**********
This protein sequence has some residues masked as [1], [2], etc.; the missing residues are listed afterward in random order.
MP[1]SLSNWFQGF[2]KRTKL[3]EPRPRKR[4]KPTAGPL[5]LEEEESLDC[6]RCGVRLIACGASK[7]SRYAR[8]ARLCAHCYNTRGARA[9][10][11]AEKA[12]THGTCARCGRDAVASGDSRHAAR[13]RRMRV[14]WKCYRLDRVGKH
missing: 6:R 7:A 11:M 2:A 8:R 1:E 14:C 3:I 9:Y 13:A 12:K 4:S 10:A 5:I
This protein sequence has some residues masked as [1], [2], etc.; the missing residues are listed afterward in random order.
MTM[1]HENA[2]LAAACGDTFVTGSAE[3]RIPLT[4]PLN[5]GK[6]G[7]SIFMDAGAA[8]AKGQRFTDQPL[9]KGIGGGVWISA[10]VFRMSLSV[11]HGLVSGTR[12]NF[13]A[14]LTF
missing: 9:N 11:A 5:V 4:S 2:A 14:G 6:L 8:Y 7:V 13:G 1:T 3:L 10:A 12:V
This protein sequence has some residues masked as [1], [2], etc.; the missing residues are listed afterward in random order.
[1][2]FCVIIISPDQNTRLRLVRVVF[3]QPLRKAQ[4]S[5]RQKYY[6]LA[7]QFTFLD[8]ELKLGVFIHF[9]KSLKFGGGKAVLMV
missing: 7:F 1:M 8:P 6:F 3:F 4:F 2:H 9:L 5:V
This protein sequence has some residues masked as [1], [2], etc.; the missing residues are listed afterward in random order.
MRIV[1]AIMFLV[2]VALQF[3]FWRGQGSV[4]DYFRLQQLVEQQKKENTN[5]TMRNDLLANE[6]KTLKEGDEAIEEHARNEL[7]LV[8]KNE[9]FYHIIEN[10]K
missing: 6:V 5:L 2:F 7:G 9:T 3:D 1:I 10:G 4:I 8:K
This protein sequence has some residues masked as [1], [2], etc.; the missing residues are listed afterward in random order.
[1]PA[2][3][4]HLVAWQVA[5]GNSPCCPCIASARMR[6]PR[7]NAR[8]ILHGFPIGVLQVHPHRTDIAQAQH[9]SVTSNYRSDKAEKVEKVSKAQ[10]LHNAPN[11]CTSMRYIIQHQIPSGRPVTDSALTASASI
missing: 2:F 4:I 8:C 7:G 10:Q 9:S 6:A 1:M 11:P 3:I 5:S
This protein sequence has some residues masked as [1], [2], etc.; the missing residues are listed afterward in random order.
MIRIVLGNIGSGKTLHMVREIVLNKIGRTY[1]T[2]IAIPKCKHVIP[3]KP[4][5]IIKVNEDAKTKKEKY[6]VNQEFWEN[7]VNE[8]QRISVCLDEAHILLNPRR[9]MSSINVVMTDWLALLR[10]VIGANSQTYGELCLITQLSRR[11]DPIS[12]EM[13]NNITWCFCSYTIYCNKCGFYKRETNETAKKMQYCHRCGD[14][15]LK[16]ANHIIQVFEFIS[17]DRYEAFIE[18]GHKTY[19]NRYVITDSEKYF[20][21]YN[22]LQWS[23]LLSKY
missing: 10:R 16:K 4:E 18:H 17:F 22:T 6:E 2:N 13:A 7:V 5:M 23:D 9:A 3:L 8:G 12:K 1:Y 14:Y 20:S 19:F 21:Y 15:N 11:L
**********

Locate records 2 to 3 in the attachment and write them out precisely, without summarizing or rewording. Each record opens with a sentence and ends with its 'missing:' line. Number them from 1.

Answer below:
This protein sequence has some residues masked as [1], [2], etc.; the missing residues are listed afterward in random order.
MTM[1]HENA[2]LAAACGDTFVTGSAE[3]RIPLT[4]PLN[5]GK[6]G[7]SIFMDAGAA[8]AKGQRFTDQPL[9]KGIGGGVWISA[10]VFRMSLSV[11]HGLVSGTR[12]NF[13]A[14]LTF
missing: 9:N 11:A 5:V 4:S 2:A 14:G 6:L 8:Y 7:V 13:G 1:T 3:L 10:A 12:V
This protein sequence has some residues masked as [1], [2], etc.; the missing residues are listed afterward in random order.
[1][2]FCVIIISPDQNTRLRLVRVVF[3]QPLRKAQ[4]S[5]RQKYY[6]LA[7]QFTFLD[8]ELKLGVFIHF[9]KSLKFGGGKAVLMV
missing: 7:F 1:M 8:P 6:F 3:F 4:F 2:H 9:L 5:V